If this decision stands, then Qualcomm could discard its habit of selling all of its patents in one license, yes or no, frand or not, and instead insist that if you used someone else’s chip, you get lower volume discounts and make just as much money. It is, in effect, asking for trouble.
There is a bit of naivety going on here – with the senior court saying that by Intel limiting these deals to 14% of the market, there is no unseen shadow effect – the idea that no-one has said something to the effect of, “If you buy too many AMD chips in this other sector, we will bring in the same policy there, and cut your discounts,” but with none of that threat being written down in a contract.
Such effects are sure to be operational here, and everyone in the market is conditioned to how Intel operates, believing it will be the market leader in the PC and server market for the foreseeable future. Sourcing some cheaper AMD chips is perhaps just to remind Intel it has competition, but you don’t want to do it to the extent that Intel gets upset with you.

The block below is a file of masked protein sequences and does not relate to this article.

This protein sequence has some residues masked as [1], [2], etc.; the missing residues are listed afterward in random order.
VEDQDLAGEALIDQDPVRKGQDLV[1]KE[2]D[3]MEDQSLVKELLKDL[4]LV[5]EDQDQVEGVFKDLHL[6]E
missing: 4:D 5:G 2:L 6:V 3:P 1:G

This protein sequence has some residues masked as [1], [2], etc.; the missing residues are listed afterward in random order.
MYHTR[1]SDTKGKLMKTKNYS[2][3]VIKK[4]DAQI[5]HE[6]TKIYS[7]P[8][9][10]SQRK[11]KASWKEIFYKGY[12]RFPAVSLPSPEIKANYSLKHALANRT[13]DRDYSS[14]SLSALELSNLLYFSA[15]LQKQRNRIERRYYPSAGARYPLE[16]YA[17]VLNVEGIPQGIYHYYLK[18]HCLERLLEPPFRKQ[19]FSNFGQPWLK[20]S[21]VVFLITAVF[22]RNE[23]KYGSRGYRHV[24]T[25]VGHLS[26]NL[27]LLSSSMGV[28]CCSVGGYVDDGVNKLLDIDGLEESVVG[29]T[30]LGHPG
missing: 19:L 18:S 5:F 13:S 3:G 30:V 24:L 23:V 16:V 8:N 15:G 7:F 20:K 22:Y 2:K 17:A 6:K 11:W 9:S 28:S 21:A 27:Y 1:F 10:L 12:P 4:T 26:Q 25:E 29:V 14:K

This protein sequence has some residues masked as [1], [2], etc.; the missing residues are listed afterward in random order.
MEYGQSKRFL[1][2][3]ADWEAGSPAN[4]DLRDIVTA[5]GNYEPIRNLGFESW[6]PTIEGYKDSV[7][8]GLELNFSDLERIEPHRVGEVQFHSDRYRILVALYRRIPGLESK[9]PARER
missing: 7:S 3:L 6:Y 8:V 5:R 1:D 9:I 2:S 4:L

However in the server markets already, and of course in other segments of the device market, ARM has a presence, and in phones, a stifling one. The threat to Intel in the PC market will come from Chrome devices, tablets and smartphones limiting PC usage and from software being able to work on ARM server farms in the cloud, and therefore being compatible for many PC operating systems such as Windows. Would the court allow Intel to sue ARM for competing with it on laptops, just because it runs the same software? And suddenly we worry that anti-trust legislation somehow turns into legislation that supports the creation and preservation of monopolies.
Let’s hope the Commission builds it case against Intel and not only sustains this fine, but asks for another, larger one for the delay and interest. That’s what the Commissioners of old would have done.